chocolate chocolate

A cocoa farmer opens cacao pods with a stick to collect cocoa beans at his farm in Beni in the Democratic Republic of Congo. Eduardo Soteras/AFP/Getty Images hide caption

toggle caption
Eduardo Soteras/AFP/Getty Images

A machine coined "The Enrober" provides the "Willy Wonka moment" of MoonPie-making, when the treats are propelled under a gooey chocolate waterfall. Melanie Peeples for NPR hide caption

toggle caption
Melanie Peeples for NPR

Even After 100 Years, People Are Still Reaching For The Moon(Pie)

  • Download
  • <iframe src="https://www.npr.org/player/embed/565725694/566438913" width="100%" height="290" frameborder="0" scrolling="no" title="NPR embedded audio player">
  • Transcript

Entrepreneurs sort cocoa beans on a tray at Cacao de Origen, a school founded by Maria Di Giacobbe to train Venezuelan women in the making of premium chocolate. Zeina Alvarado (left) later found work in a bean-to-bar production facility in Mexico. Courtesy of Cacao de Origen hide caption

toggle caption
Courtesy of Cacao de Origen

Thieves made off with a refrigerated trailer packed with Nutella, Kinder Surprise eggs and other treats in Neustadt, Germany. Allison Hare/Flickr hide caption

toggle caption
Allison Hare/Flickr
Daniel Fishel for NPR

Eating Chocolate, A Little Each Week, May Lower The Risk Of A Heart Flutter

  • Download
  • <iframe src="https://www.npr.org/player/embed/529843647/529893167" width="100%" height="290" frameborder="0" scrolling="no" title="NPR embedded audio player">
  • Transcript

Farmer Georges Kouamé Koffi holding two cocoa pods. Chocolate is made from the almond-sized cocoa beans contained in the pods. Alex Duval Smith for NPR hide caption

toggle caption
Alex Duval Smith for NPR

A Dip In Global Prices Creates Cocoa Crisis For Ivory Coast's Farmers

  • Download
  • <iframe src="https://www.npr.org/player/embed/518328252/518391715" width="100%" height="290" frameborder="0" scrolling="no" title="NPR embedded audio player">
  • Transcript

Cacao pods ready for harvest at the Loiza Dark Chocolate farm. Courtesy of Loiza Dark Chocolate hide caption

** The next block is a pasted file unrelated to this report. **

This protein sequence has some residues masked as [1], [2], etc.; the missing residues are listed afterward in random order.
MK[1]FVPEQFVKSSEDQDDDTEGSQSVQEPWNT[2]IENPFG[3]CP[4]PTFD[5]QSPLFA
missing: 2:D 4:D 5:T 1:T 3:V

toggle caption
Courtesy of Loiza Dark Chocolate

Reviving Puerto Rico's Cocoa Farms, Centuries After Hurricanes Destroyed Them

  • Download
  • <iframe src="https://www.npr.org/player/embed/516913761/517988208" width="100%" height="290" frameborder="0" scrolling="no" title="NPR embedded audio player">
  • Transcript

New York City restaurant Serendipity 3 makes the "Quintessential Grilled Cheese Sandwich," made with gold leaf, accompanied by the gold-adorned South African Lobster & San Marzano Tomato Bisque, for sandwich-dipping, of course. Courtesy of Liz Steger hide caption

toggle caption
Courtesy of Liz Steger

People walk past the entrance of the parking garage where reporter Bob Woodward held late night meetings with Deep Throat, his Watergate source who later turned out to be Mark Felt, the FBI's former No. 2 official. Mark Wilson/Getty Images hide caption

toggle caption
Mark Wilson/Getty Images

Thousands Of Toys Wash Ashore On German Island

  • Download
  • <iframe src="https://www.npr.org/player/embed/509305185/509673166" width="100%" height="290" frameborder="0" scrolling="no" title="NPR embedded audio player">

Researchers are recruiting volunteers to participate in a four-year study trial of cocoa extract. Half of the participants will take capsules containing about as much cocoa extract as you'd get from eating about 1,000 calories of dark chocolate. Dennis Gottlieb/Getty Images hide caption

toggle caption
Dennis Gottlieb/Getty Images

A Chocolate Pill? Scientists To Test Whether Cocoa Extract Boosts Health

  • Download
  • <iframe src="https://www.npr.org/player/embed/491195004/491770370" width="100%" height="290" frameborder="0" scrolling="no" title="NPR embedded audio player">
  • Transcript